New policy looms on Northumberland roadside advertising

MORE than 200 unauthorised roadside adverts were investigated by Northumberland County Council in 2010-11.

Hugh Annett with the sign for his shop, The Country Barn at Widdrington, Northumberland

MORE than 200 unauthorised roadside adverts were investigated by Northumberland County Council in 2010-11.

Of the 202 recorded cases, 65% involved adverts for local businesses, while 25% related to estate agents and only 4% concerned local events and festivals.

All but 11 of the cases were resolved – but now council officials are finalising a revised policy to nail down the terms and conditions surrounding roadside advertising in the county.

Following The Journal’s revelation last summer that the award-winning Country Barn farm shop at Widdrington had been ordered to take down four signs on a nearby approach road, there was a backlash against regulations that were seen as restricting local industry.

The Journal also highlighted the cases of Glanton Show and Rothbury Football Club, plus a North Broomhill guest house, which had fallen victim to the same regulations.

Following a 530-name public protest petition, Country Barn owners Hugh and Sarah Annett were eventually allowed to replace two of the four signs.

The furore prompted Northumberland County Council chief executive Steve Stewart to order an internal review of policy.

And now the council’s north area manager Peter Rutherford has completed a report to go before the council’s planning and environment committee in Morpeth on Tuesday.

It says a cohesive and positive policy framework will guide businesses on what they can and cannot do.

This will streamline the number of unauthorised road signs being mounted in what has become an increasingly fraught issue.

Mr Rutherford says: “In July 2011 the council received a number of complaints from tourist-related businesses regarding enforcement action being taken against unauthorised signs, primarily along the main road network.

“There was significant Press interest in the four cases concerned, and representations were made by a number of council members to the chief executive.

“Recent adverse publicity has demonstrated that there is a perception that the council acts disproportionately to the harm caused by the unauthorised display of advertisements.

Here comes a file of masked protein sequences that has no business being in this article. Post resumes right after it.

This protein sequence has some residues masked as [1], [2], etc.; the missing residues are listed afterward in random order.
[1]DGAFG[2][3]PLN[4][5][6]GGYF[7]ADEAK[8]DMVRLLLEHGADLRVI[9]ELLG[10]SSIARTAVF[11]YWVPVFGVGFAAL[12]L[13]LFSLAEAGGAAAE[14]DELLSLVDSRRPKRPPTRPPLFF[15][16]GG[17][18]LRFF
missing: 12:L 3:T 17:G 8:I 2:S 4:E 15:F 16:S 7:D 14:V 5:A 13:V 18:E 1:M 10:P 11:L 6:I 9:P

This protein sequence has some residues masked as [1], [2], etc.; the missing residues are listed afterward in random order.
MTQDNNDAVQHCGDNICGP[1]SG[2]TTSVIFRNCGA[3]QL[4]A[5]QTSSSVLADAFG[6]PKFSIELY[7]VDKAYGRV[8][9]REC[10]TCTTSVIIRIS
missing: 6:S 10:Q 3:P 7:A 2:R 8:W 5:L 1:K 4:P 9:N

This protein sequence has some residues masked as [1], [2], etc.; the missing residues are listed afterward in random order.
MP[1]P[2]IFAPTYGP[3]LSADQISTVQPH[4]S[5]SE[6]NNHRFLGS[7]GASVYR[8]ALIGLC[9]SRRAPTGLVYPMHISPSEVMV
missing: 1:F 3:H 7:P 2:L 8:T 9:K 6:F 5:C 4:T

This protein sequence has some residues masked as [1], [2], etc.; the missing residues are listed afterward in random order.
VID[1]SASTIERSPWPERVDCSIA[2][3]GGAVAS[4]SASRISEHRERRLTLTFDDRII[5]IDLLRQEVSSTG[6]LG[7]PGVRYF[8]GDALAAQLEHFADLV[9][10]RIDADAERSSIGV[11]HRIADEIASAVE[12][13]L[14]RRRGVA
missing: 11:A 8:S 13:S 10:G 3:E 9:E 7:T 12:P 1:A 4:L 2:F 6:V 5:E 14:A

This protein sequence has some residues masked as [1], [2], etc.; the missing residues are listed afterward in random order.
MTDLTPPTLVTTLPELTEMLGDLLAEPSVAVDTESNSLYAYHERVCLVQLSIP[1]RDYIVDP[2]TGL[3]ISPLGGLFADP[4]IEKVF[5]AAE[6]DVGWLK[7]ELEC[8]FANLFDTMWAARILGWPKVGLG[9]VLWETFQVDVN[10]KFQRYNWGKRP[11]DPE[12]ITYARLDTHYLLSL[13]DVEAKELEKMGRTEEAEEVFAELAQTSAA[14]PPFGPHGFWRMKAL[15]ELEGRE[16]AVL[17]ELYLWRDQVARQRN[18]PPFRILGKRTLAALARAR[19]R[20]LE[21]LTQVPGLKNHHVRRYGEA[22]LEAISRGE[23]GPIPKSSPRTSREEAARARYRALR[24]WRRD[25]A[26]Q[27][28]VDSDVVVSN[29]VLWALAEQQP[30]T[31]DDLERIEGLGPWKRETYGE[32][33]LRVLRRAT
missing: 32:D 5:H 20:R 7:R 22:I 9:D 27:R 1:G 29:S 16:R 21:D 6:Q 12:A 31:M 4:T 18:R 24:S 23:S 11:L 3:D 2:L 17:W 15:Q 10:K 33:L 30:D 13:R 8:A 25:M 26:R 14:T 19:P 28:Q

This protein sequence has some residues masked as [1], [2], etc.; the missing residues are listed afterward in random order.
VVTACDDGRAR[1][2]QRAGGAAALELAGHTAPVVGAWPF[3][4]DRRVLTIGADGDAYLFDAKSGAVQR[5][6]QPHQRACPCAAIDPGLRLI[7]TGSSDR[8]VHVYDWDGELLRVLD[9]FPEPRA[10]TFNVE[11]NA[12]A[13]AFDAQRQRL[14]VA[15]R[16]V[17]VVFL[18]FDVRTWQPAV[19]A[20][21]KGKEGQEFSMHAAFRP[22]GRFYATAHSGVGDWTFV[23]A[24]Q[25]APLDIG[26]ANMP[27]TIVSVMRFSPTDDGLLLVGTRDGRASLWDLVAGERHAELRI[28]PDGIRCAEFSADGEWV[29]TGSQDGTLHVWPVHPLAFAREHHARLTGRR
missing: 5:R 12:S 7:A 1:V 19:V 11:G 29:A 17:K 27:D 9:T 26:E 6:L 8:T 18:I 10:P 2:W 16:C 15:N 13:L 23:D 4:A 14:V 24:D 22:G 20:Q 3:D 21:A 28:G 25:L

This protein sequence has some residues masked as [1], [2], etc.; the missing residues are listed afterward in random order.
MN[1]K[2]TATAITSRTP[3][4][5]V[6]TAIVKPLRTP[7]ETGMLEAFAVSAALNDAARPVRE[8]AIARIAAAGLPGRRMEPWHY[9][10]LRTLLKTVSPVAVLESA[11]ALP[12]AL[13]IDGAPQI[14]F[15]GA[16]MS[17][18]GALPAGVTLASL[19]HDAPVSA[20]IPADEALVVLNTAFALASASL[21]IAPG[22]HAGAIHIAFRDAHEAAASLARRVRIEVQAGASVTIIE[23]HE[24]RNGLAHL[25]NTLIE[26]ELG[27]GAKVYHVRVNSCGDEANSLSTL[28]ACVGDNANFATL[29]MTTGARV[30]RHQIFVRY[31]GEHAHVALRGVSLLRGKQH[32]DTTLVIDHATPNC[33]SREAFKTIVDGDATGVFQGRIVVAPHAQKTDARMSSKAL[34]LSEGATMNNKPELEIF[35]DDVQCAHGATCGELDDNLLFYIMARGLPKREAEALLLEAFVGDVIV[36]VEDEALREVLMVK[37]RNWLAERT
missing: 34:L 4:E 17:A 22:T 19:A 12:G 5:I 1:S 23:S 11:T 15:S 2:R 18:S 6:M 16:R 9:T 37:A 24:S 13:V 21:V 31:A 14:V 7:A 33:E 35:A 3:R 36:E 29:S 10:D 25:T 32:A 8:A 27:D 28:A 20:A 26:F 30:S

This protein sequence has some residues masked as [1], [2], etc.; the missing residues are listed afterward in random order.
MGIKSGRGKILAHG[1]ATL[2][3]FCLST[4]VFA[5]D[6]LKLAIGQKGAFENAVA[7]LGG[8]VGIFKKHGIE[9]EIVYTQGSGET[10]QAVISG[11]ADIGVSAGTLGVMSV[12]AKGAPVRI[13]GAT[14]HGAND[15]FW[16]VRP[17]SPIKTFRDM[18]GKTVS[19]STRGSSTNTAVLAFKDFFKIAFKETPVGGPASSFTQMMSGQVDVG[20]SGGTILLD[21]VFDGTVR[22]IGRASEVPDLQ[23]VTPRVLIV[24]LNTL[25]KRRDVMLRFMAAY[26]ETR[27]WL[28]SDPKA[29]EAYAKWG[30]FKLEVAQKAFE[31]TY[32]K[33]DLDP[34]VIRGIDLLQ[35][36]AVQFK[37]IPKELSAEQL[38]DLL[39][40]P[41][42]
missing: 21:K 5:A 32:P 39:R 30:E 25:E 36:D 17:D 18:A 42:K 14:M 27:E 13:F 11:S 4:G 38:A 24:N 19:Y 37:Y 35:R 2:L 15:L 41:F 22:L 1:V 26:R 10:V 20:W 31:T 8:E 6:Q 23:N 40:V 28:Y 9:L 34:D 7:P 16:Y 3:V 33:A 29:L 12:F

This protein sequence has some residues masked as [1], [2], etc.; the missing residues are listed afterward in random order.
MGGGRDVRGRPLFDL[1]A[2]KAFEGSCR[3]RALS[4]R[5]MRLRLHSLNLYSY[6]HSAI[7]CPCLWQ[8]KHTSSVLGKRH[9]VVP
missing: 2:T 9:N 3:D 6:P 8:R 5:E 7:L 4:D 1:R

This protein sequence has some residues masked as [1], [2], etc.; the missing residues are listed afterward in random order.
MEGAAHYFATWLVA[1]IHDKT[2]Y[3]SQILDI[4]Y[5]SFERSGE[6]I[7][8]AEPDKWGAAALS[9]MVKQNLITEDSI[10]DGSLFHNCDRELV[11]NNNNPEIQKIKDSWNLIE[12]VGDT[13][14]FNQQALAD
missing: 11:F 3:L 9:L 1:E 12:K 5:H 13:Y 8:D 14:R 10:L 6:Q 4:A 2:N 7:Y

“By adopting a more positive approach, in preparing and delivering clear guidance to local businesses and the community, the number of un- authorised advertisements will reduce, allowing enforcement officers to be more strategic and proactive in a broad spectrum of monitoring and enforcement.”

Now the council is proposing nine statements of intent to cover roadside advertising.

They will provide guidance on:

Visitor attractions (signs adjacent to trunk roads; adjacent to other A roads; and roads remote from trunk and A roads).

Community events (support for temporary signs and fixed locations).

Outdoor ads in main towns (signs on business premises and in public realm; signs in commercial and industrial areas).

Sponsored adverts on roundabouts (express consent).

Enforcement (unauthorised ads within the highway; and on public land).

“At a time when many small businesses are operating against a background of national austerity, there is a will to support enterprise and to retain as much economic activity as possible,” added Mr Rutherford.

“This is particularly acute in the rural parts of the county, where the visitor season underpins the year-round prosperity of businesses, but not exclusively so.

“The economic base of the county’s main towns also needs to be encouraged and supported.

“However, an unfettered control of outdoor advertisements has the potential to adversely impact.

“The challenge has been to weave these two principles together into a cohesive and positive policy framework.”


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